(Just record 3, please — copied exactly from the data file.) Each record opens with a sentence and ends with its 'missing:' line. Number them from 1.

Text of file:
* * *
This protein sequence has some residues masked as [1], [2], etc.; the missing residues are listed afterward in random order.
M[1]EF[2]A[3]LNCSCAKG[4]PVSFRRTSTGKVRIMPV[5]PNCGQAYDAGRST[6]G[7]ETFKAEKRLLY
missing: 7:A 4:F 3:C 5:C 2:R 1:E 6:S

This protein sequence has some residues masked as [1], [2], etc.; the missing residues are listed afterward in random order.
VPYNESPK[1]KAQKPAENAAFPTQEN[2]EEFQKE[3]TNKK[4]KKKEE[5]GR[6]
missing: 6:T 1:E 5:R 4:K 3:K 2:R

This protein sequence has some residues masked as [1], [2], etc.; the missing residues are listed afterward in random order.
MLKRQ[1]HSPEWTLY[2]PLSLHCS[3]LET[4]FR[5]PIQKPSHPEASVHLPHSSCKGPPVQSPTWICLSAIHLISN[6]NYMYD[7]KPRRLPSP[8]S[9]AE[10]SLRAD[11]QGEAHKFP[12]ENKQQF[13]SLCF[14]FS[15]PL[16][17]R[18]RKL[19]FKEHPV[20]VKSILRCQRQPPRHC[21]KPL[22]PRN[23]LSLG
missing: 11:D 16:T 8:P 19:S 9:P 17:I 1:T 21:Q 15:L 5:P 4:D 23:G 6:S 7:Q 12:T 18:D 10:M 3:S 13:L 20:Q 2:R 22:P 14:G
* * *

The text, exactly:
This protein sequence has some residues masked as [1], [2], etc.; the missing residues are listed afterward in random order.
MLKRQ[1]HSPEWTLY[2]PLSLHCS[3]LET[4]FR[5]PIQKPSHPEASVHLPHSSCKGPPVQSPTWICLSAIHLISN[6]NYMYD[7]KPRRLPSP[8]S[9]AE[10]SLRAD[11]QGEAHKFP[12]ENKQQF[13]SLCF[14]FS[15]PL[16][17]R[18]RKL[19]FKEHPV[20]VKSILRCQRQPPRHC[21]KPL[22]PRN[23]LSLG
missing: 11:D 16:T 8:P 19:S 9:P 17:I 1:T 21:Q 15:L 5:P 4:D 23:G 6:S 7:Q 12:T 18:D 10:M 3:S 13:L 20:Q 2:R 22:P 14:G